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[486] He remained three days, during which numerous calls upon him, the writing of several letters of introduction for his friend R. H. Dana, Jr., who was about to visit England, and the writing and dictation of other letters, were followed by exhaustion; and after the three days he returned to Mr. Blair's.

Seward, who in company with Foster called on him at Mr. Blair's, July 4, wrote—

He is much changed for the worse. His elasticity and vigor are gone. He walks. and in every way loves, like a man who has not altogether recovered from a paralysis, or like a ran whose sight is dimmed, and his limbs stiffened with age. His conversation, however, was like that of his season of better health. It turned altogether on what the Senate were doing, and the course of conduct and debate therein. When he spoke of his health, he said he thought he was getting better now; but his vivacity of spirit and his impatience for study are gone. It is impossible to regard him without apprehension.1

Sumner came to Washington, July 5, in order to go North and escape the intense heat. During the day he had many visitors, including Dr. Bailey of the ‘National Era,’ Mr. Banks the Speaker, Mr. Comins, and Mr. Giddings.2 After the assault the antislavery members of Congress called often to inquire as to his condition and express sympathy. This was true also of the diplomatic corps. The Administration men, senators as well as members of the Cabinet, kept carefully away, with one exception,—that of General Cass, who had not altogether forgotten old relations with Sumner in paris.3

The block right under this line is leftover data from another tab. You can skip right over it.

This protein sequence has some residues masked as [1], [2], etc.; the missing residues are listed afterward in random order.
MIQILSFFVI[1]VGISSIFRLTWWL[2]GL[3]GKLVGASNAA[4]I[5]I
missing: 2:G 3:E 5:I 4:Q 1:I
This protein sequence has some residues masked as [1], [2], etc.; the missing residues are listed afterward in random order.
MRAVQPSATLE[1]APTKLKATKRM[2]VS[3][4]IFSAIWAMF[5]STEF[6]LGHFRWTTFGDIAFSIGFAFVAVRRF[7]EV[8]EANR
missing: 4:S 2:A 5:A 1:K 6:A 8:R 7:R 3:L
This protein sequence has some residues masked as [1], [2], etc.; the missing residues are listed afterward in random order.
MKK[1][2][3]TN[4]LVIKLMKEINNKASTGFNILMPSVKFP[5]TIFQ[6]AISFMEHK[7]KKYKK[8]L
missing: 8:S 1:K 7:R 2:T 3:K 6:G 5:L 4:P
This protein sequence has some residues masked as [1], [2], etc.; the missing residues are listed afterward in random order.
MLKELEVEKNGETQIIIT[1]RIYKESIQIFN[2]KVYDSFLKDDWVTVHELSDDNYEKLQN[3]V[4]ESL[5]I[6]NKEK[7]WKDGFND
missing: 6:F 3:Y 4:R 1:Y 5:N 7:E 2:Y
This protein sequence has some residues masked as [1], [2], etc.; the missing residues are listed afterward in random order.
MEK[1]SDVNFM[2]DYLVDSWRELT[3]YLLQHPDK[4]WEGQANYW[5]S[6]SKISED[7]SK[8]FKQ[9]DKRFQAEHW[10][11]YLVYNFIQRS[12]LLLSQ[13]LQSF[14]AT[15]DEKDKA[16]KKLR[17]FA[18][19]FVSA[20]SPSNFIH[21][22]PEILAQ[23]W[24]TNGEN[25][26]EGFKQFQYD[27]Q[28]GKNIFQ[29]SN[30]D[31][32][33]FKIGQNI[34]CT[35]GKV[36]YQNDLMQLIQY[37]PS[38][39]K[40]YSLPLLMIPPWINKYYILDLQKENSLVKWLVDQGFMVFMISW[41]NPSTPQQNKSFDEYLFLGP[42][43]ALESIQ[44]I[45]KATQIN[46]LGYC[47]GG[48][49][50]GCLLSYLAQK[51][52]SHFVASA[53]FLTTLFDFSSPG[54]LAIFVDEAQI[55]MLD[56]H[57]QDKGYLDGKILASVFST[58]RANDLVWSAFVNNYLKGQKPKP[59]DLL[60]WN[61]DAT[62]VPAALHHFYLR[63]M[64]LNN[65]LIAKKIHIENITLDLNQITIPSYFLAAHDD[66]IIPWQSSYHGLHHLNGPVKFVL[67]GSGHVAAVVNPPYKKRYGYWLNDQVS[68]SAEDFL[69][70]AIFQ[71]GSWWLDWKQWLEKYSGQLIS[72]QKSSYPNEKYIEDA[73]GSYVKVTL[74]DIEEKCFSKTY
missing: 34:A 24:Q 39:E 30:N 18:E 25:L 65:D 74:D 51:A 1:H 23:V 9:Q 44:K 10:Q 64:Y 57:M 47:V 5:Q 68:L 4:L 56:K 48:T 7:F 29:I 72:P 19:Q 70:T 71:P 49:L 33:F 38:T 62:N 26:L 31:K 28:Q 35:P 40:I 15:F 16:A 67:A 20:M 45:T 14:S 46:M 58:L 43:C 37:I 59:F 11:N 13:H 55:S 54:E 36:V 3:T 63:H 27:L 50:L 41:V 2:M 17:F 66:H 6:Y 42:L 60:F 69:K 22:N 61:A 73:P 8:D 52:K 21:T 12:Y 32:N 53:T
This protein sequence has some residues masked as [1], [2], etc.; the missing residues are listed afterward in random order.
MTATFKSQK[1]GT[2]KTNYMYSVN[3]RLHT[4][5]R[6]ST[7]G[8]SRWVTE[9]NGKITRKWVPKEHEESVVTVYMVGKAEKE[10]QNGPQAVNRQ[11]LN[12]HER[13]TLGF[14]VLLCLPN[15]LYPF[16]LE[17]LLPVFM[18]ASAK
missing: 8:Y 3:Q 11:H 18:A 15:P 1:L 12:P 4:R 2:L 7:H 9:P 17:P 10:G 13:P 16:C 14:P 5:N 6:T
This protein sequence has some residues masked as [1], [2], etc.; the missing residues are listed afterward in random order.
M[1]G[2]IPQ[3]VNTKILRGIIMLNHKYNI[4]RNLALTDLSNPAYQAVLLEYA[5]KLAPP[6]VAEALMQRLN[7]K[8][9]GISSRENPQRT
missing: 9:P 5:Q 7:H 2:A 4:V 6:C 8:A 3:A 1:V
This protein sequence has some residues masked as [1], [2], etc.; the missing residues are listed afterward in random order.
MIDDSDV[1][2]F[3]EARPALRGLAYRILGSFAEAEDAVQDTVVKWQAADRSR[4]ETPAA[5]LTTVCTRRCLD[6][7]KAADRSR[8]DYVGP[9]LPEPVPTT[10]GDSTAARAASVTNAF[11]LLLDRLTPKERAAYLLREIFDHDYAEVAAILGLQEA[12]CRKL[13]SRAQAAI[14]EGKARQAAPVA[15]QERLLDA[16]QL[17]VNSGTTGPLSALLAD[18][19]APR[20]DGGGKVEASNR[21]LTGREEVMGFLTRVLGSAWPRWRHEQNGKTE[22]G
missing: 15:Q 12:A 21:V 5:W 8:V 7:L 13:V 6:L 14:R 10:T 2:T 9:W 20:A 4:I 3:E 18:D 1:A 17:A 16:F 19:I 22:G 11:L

Dr. Perry thus describes Sumner's condition at this time:4

The wound on the left side of the head healed by first intention. It was several weeks before that on the right side closed over. During this time he

1 Seward's ‘Life,’ vol. II. p. 282. When Sumner declared his purpose to make another speech before the session closed, Seward replied: ‘If you do it, it will be the last speech you will make in this world.’

2 Mr. Giddings thus spoke of this interview in a speech July 11: ‘Lying upon his bed, he described to me the singular sensations which occasionally gave him reason to apprehend that the brain was affected; and looking me full in the face, with great solemnity of countenance and deep emotion, he said: “I sometimes am led to apprehend that I may vet be doomed to that heaviest of all afflictions.—to spend my time on earth in a living sepulchre.” The expression, the manner, and the tone of voice with which this was uttered filled my heart with sadness.’ Greeley, then in Washington, wrote that softening of the brain was feared, and that Sumner would never fully recover. New York Tribune, July 2.

3 New York Evening Post, May 30.

4 Works, vol. IV. p. 339. W. S. Thayer, in the New York Evening Post, July 9, gives a similar description, remarking ‘the tottering step’ instead of ‘the long, rapid stride,’ the loss of flesh, the numbness on the top of the head, with the dull throbbing and the general impairment of the muscular and nervous system.

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